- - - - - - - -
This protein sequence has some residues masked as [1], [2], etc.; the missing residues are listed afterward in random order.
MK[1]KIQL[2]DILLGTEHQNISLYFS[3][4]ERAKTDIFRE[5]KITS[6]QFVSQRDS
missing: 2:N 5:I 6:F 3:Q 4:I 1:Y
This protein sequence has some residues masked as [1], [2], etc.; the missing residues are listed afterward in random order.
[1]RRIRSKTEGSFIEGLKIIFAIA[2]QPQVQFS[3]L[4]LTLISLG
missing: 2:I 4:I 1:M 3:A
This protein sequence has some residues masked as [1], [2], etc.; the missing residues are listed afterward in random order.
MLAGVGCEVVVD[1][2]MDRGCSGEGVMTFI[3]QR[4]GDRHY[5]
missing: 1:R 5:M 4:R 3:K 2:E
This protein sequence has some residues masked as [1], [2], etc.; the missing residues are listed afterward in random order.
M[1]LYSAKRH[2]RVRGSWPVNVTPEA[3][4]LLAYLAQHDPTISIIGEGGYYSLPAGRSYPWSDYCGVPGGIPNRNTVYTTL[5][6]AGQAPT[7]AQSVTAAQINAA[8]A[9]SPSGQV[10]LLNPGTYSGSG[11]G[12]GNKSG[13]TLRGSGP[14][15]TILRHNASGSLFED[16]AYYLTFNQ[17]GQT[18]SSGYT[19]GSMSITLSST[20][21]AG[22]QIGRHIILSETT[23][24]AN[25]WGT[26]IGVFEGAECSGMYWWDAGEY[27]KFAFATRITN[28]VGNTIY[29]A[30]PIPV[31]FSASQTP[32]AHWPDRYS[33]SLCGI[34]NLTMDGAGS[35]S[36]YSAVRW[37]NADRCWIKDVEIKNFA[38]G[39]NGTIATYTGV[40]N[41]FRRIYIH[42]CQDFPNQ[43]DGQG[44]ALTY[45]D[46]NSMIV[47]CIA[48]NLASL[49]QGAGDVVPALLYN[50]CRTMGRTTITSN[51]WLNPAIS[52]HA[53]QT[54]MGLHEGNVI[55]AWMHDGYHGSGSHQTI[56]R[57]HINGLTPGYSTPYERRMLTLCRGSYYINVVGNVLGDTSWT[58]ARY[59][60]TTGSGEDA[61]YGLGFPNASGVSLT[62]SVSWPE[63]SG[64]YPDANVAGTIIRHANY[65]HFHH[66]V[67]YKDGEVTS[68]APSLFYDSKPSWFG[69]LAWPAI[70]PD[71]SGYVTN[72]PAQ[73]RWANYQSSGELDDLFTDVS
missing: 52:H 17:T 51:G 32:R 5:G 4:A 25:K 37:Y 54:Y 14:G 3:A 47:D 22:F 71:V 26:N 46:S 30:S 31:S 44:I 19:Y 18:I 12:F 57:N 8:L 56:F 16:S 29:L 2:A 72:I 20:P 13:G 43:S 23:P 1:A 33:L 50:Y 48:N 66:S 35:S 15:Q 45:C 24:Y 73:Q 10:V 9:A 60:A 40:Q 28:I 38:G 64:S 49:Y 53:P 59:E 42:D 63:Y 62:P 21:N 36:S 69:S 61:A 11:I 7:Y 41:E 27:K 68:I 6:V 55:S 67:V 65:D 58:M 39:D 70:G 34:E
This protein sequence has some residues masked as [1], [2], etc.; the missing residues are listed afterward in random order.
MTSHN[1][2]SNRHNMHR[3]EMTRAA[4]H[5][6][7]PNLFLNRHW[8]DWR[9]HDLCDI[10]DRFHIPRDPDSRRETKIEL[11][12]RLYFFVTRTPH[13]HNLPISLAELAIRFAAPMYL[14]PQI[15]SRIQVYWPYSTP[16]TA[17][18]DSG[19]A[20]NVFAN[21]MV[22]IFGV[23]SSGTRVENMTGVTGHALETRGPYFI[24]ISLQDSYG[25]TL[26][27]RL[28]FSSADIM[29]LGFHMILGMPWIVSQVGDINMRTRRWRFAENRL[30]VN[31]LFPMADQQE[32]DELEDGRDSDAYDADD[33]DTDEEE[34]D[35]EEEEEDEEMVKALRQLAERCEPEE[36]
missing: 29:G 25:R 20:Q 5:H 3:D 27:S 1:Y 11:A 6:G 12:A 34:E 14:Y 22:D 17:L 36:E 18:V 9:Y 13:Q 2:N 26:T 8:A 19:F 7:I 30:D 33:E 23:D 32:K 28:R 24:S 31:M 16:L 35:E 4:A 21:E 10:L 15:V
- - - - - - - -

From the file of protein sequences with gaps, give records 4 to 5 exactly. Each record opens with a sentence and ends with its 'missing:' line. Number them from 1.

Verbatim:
This protein sequence has some residues masked as [1], [2], etc.; the missing residues are listed afterward in random order.
M[1]LYSAKRH[2]RVRGSWPVNVTPEA[3][4]LLAYLAQHDPTISIIGEGGYYSLPAGRSYPWSDYCGVPGGIPNRNTVYTTL[5][6]AGQAPT[7]AQSVTAAQINAA[8]A[9]SPSGQV[10]LLNPGTYSGSG[11]G[12]GNKSG[13]TLRGSGP[14][15]TILRHNASGSLFED[16]AYYLTFNQ[17]GQT[18]SSGYT[19]GSMSITLSST[20][21]AG[22]QIGRHIILSETT[23][24]AN[25]WGT[26]IGVFEGAECSGMYWWDAGEY[27]KFAFATRITN[28]VGNTIY[29]A[30]PIPV[31]FSASQTP[32]AHWPDRYS[33]SLCGI[34]NLTMDGAGS[35]S[36]YSAVRW[37]NADRCWIKDVEIKNFA[38]G[39]NGTIATYTGV[40]N[41]FRRIYIH[42]CQDFPNQ[43]DGQG[44]ALTY[45]D[46]NSMIV[47]CIA[48]NLASL[49]QGAGDVVPALLYN[50]CRTMGRTTITSN[51]WLNPAIS[52]HA[53]QT[54]MGLHEGNVI[55]AWMHDGYHGSGSHQTI[56]R[57]HINGLTPGYSTPYERRMLTLCRGSYYINVVGNVLGDTSWT[58]ARY[59][60]TTGSGEDA[61]YGLGFPNASGVSLT[62]SVSWPE[63]SG[64]YPDANVAGTIIRHANY[65]HFHH[66]V[67]YKDGEVTS[68]APSLFYDSKPSWFG[69]LAWPAI[70]PD[71]SGYVTN[72]PAQ[73]RWANYQSSGELDDLFTDVS
missing: 52:H 17:T 51:G 32:R 5:G 4:A 25:K 37:Y 54:Y 14:G 3:A 47:D 22:F 71:V 26:N 46:S 30:S 31:S 44:I 19:Y 18:I 12:F 57:N 8:L 56:F 16:S 29:L 2:A 72:I 20:P 13:G 43:S 23:P 1:A 33:L 50:Y 48:N 66:S 35:S 15:Q 45:C 24:Y 73:Q 10:V 9:A 60:A 40:Q 28:I 38:G 64:S 49:Y 53:P 59:E 42:D 63:Y 62:P 21:N 36:S 69:S 61:A 11:I 7:Y 41:E 27:K 68:I 6:V 55:S 67:V 65:D 58:M 39:D 70:G 34:E
This protein sequence has some residues masked as [1], [2], etc.; the missing residues are listed afterward in random order.
MTSHN[1][2]SNRHNMHR[3]EMTRAA[4]H[5][6][7]PNLFLNRHW[8]DWR[9]HDLCDI[10]DRFHIPRDPDSRRETKIEL[11][12]RLYFFVTRTPH[13]HNLPISLAELAIRFAAPMYL[14]PQI[15]SRIQVYWPYSTP[16]TA[17][18]DSG[19]A[20]NVFAN[21]MV[22]IFGV[23]SSGTRVENMTGVTGHALETRGPYFI[24]ISLQDSYG[25]TL[26][27]RL[28]FSSADIM[29]LGFHMILGMPWIVSQVGDINMRTRRWRFAENRL[30]VN[31]LFPMADQQE[32]DELEDGRDSDAYDADD[33]DTDEEE[34]D[35]EEEEEDEEMVKALRQLAERCEPEE[36]
missing: 29:G 25:R 20:Q 5:H 3:D 27:S 1:Y 11:A 6:G 12:A 34:E 14:Y 22:D 17:L 36:E 18:V 9:Y 13:Q 2:N 26:T 8:A 19:F 7:I 30:D 33:E 23:D 32:K 28:R 24:S 31:M 16:L 35:E 4:A 21:E 10:L 15:V